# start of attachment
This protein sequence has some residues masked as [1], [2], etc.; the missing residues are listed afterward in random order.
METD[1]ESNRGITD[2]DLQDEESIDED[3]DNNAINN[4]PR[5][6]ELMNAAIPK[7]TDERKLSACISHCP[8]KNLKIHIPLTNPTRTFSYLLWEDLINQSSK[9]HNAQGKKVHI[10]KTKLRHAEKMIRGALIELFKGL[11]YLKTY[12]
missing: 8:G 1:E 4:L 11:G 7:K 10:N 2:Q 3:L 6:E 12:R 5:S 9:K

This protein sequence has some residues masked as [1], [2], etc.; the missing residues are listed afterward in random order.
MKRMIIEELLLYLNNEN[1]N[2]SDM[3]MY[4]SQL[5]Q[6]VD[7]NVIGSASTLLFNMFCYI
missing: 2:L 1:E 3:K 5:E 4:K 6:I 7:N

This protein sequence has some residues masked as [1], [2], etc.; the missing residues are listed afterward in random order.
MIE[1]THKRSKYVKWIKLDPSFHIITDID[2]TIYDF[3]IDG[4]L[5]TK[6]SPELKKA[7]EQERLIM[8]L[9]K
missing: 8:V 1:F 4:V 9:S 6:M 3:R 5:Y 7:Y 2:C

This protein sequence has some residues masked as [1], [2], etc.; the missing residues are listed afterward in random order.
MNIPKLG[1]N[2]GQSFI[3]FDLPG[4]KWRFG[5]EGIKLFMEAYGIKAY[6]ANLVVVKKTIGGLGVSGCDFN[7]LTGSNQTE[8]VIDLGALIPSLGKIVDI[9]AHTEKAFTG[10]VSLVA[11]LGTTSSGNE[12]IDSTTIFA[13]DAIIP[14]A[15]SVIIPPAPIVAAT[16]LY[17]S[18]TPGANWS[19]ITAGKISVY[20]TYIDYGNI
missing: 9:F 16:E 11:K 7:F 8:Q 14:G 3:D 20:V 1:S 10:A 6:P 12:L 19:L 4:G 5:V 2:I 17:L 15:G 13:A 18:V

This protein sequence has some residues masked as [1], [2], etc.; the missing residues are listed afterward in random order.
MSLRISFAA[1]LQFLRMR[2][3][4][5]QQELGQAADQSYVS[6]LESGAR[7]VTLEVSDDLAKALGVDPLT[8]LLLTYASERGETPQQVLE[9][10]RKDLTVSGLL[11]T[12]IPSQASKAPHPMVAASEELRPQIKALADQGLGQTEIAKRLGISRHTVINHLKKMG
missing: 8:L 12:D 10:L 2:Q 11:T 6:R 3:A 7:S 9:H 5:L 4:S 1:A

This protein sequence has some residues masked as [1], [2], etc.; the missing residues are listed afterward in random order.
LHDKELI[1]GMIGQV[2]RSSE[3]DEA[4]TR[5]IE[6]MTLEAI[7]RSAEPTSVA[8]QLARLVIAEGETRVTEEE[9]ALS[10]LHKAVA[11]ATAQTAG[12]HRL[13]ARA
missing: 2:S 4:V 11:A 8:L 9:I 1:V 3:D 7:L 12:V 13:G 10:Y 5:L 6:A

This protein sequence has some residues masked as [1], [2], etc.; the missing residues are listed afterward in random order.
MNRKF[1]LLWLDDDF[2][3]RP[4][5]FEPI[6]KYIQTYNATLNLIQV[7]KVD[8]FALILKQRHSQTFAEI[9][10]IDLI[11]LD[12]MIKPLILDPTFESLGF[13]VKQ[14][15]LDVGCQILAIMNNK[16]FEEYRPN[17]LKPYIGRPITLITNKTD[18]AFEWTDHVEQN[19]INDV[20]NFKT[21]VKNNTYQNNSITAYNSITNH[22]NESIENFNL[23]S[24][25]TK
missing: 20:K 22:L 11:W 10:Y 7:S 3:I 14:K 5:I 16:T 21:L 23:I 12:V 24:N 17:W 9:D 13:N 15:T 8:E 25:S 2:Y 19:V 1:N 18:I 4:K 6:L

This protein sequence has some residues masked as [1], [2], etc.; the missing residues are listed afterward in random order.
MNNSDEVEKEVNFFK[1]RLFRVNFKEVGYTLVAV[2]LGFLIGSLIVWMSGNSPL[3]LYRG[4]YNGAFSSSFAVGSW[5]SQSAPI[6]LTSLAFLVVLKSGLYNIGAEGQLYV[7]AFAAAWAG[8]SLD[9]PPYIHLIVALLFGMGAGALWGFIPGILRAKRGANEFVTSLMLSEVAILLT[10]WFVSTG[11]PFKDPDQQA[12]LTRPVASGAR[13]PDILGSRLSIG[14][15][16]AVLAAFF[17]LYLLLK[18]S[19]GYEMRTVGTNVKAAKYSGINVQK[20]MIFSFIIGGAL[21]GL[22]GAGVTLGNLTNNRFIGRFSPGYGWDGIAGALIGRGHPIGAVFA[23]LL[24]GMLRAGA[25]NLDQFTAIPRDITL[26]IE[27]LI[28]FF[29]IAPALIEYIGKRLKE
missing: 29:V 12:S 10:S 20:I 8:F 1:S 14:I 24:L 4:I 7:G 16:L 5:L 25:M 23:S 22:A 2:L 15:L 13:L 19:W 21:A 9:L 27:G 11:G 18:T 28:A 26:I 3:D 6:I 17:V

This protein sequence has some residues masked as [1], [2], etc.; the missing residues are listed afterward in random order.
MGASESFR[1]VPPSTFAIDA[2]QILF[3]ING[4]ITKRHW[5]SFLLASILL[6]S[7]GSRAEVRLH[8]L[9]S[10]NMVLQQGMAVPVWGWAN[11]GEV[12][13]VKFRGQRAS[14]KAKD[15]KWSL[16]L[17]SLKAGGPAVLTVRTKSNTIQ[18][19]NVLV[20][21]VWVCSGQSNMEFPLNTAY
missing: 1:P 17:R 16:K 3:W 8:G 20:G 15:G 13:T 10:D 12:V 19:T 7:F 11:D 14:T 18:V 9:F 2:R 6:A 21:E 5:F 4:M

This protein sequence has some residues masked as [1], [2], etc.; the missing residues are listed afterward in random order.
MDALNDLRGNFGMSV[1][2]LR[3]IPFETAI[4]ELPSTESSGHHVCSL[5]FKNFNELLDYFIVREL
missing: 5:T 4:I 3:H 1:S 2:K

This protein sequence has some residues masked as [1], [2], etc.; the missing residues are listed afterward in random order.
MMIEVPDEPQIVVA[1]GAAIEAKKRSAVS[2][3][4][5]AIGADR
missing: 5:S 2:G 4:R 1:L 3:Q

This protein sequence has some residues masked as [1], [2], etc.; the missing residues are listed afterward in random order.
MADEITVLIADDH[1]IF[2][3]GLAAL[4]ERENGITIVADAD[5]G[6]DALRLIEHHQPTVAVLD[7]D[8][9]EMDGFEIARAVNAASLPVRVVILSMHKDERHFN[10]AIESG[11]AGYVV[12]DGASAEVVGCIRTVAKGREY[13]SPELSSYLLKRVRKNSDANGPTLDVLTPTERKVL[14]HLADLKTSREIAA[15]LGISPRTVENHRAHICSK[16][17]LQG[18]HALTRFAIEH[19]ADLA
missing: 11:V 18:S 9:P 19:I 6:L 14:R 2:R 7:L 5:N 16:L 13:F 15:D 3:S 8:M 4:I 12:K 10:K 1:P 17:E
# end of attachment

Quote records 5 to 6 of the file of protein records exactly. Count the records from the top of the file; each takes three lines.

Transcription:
This protein sequence has some residues masked as [1], [2], etc.; the missing residues are listed afterward in random order.
MSLRISFAA[1]LQFLRMR[2][3][4][5]QQELGQAADQSYVS[6]LESGAR[7]VTLEVSDDLAKALGVDPLT[8]LLLTYASERGETPQQVLE[9][10]RKDLTVSGLL[11]T[12]IPSQASKAPHPMVAASEELRPQIKALADQGLGQTEIAKRLGISRHTVINHLKKMG
missing: 8:L 12:D 10:L 2:Q 11:T 6:R 3:A 7:S 9:H 5:L 4:S 1:A

This protein sequence has some residues masked as [1], [2], etc.; the missing residues are listed afterward in random order.
LHDKELI[1]GMIGQV[2]RSSE[3]DEA[4]TR[5]IE[6]MTLEAI[7]RSAEPTSVA[8]QLARLVIAEGETRVTEEE[9]ALS[10]LHKAVA[11]ATAQTAG[12]HRL[13]ARA
missing: 2:S 4:V 11:A 8:L 9:I 1:V 3:D 7:L 12:V 13:G 10:Y 5:L 6:A